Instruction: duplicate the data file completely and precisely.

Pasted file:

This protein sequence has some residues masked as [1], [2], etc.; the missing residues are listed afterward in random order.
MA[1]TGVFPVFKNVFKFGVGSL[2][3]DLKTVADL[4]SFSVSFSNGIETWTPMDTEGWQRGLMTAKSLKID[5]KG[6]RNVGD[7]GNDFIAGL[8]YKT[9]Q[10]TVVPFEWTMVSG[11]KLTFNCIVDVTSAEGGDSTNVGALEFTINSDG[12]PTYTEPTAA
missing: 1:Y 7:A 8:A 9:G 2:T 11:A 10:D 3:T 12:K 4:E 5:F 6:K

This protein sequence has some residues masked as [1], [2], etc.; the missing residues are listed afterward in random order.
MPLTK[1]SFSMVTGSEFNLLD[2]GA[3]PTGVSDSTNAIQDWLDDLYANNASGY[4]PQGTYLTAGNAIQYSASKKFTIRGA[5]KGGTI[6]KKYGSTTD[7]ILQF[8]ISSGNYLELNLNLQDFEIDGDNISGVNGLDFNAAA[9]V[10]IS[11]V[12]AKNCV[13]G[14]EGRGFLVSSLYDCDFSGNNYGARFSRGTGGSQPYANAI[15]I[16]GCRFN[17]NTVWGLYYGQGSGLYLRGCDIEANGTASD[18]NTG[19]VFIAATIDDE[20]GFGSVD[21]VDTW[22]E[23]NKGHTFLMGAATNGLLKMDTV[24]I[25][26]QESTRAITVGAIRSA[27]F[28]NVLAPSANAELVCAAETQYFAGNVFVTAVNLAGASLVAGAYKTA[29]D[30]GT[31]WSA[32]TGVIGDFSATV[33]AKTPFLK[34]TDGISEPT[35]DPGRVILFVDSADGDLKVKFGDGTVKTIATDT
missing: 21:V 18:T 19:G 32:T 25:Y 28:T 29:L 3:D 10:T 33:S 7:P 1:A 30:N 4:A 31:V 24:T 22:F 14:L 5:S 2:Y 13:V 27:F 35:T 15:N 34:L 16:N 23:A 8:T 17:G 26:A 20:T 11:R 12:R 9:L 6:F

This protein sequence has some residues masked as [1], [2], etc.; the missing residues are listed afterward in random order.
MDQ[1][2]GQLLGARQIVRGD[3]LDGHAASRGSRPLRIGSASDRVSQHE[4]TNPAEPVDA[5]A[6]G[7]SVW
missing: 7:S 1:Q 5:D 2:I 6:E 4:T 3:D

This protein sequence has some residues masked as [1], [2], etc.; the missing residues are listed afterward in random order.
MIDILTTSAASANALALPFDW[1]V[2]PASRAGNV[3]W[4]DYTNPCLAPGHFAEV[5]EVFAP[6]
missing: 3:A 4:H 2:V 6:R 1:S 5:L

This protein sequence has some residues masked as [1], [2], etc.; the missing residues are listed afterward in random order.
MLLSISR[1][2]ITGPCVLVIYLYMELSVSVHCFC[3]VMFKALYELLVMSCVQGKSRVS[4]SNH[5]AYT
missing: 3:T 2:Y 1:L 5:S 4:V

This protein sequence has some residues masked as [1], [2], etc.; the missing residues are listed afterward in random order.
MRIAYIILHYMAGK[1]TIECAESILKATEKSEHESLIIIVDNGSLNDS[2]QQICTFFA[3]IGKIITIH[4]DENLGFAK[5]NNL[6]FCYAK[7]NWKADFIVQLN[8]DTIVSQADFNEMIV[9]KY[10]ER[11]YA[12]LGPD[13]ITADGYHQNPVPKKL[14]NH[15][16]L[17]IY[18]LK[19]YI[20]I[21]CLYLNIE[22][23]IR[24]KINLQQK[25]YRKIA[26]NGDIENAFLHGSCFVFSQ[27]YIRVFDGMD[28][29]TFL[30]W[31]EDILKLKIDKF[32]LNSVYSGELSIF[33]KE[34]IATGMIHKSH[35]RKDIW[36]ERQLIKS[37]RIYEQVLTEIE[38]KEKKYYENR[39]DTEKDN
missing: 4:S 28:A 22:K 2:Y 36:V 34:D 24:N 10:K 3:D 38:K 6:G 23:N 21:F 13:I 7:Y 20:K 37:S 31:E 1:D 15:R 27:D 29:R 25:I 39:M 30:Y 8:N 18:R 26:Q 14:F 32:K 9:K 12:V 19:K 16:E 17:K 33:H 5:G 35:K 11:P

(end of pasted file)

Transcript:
This protein sequence has some residues masked as [1], [2], etc.; the missing residues are listed afterward in random order.
MA[1]TGVFPVFKNVFKFGVGSL[2][3]DLKTVADL[4]SFSVSFSNGIETWTPMDTEGWQRGLMTAKSLKID[5]KG[6]RNVGD[7]GNDFIAGL[8]YKT[9]Q[10]TVVPFEWTMVSG[11]KLTFNCIVDVTSAEGGDSTNVGALEFTINSDG[12]PTYTEPTAA
missing: 1:Y 7:A 8:A 9:G 2:T 11:A 10:D 3:T 12:K 4:E 5:F 6:K

This protein sequence has some residues masked as [1], [2], etc.; the missing residues are listed afterward in random order.
MPLTK[1]SFSMVTGSEFNLLD[2]GA[3]PTGVSDSTNAIQDWLDDLYANNASGY[4]PQGTYLTAGNAIQYSASKKFTIRGA[5]KGGTI[6]KKYGSTTD[7]ILQF[8]ISSGNYLELNLNLQDFEIDGDNISGVNGLDFNAAA[9]V[10]IS[11]V[12]AKNCV[13]G[14]EGRGFLVSSLYDCDFSGNNYGARFSRGTGGSQPYANAI[15]I[16]GCRFN[17]NTVWGLYYGQGSGLYLRGCDIEANGTASD[18]NTG[19]VFIAATIDDE[20]GFGSVD[21]VDTW[22]E[23]NKGHTFLMGAATNGLLKMDTV[24]I[25][26]QESTRAITVGAIRSA[27]F[28]NVLAPSANAELVCAAETQYFAGNVFVTAVNLAGASLVAGAYKTA[29]D[30]GT[31]WSA[32]TGVIGDFSATV[33]AKTPFLK[34]TDGISEPT[35]DPGRVILFVDSADGDLKVKFGDGTVKTIATDT
missing: 21:V 18:T 19:G 32:T 25:Y 28:T 29:L 3:D 10:T 33:S 7:P 1:A 30:N 4:A 31:V 24:T 22:F 14:L 5:S 2:Y 13:V 27:F 35:T 15:N 34:L 16:N 23:A 8:T 17:G 26:A 20:T 11:R 12:R 9:L 6:F

This protein sequence has some residues masked as [1], [2], etc.; the missing residues are listed afterward in random order.
MDQ[1][2]GQLLGARQIVRGD[3]LDGHAASRGSRPLRIGSASDRVSQHE[4]TNPAEPVDA[5]A[6]G[7]SVW
missing: 7:S 1:Q 5:D 2:I 6:E 4:T 3:D

This protein sequence has some residues masked as [1], [2], etc.; the missing residues are listed afterward in random order.
MIDILTTSAASANALALPFDW[1]V[2]PASRAGNV[3]W[4]DYTNPCLAPGHFAEV[5]EVFAP[6]
missing: 3:A 4:H 2:V 6:R 1:S 5:L

This protein sequence has some residues masked as [1], [2], etc.; the missing residues are listed afterward in random order.
MLLSISR[1][2]ITGPCVLVIYLYMELSVSVHCFC[3]VMFKALYELLVMSCVQGKSRVS[4]SNH[5]AYT
missing: 3:T 2:Y 1:L 5:S 4:V

This protein sequence has some residues masked as [1], [2], etc.; the missing residues are listed afterward in random order.
MRIAYIILHYMAGK[1]TIECAESILKATEKSEHESLIIIVDNGSLNDS[2]QQICTFFA[3]IGKIITIH[4]DENLGFAK[5]NNL[6]FCYAK[7]NWKADFIVQLN[8]DTIVSQADFNEMIV[9]KY[10]ER[11]YA[12]LGPD[13]ITADGYHQNPVPKKL[14]NH[15][16]L[17]IY[18]LK[19]YI[20]I[21]CLYLNIE[22][23]IR[24]KINLQQK[25]YRKIA[26]NGDIENAFLHGSCFVFSQ[27]YIRVFDGMD[28][29]TFL[30]W[31]EDILKLKIDKF[32]LNSVYSGELSIF[33]KE[34]IATGMIHKSH[35]RKDIW[36]ERQLIKS[37]RIYEQVLTEIE[38]KEKKYYENR[39]DTEKDN
missing: 4:S 28:A 22:K 2:Y 36:V 34:D 24:N 10:K 3:D 38:K 6:G 23:N 21:F 13:I 7:Y 20:K 37:S 31:E 1:D 15:R 27:D 29:R 25:I 39:M 30:Y 8:N 18:R 26:Q 14:F 32:K 9:K 12:V 19:K 16:E 17:K 33:H 5:G 35:K 11:P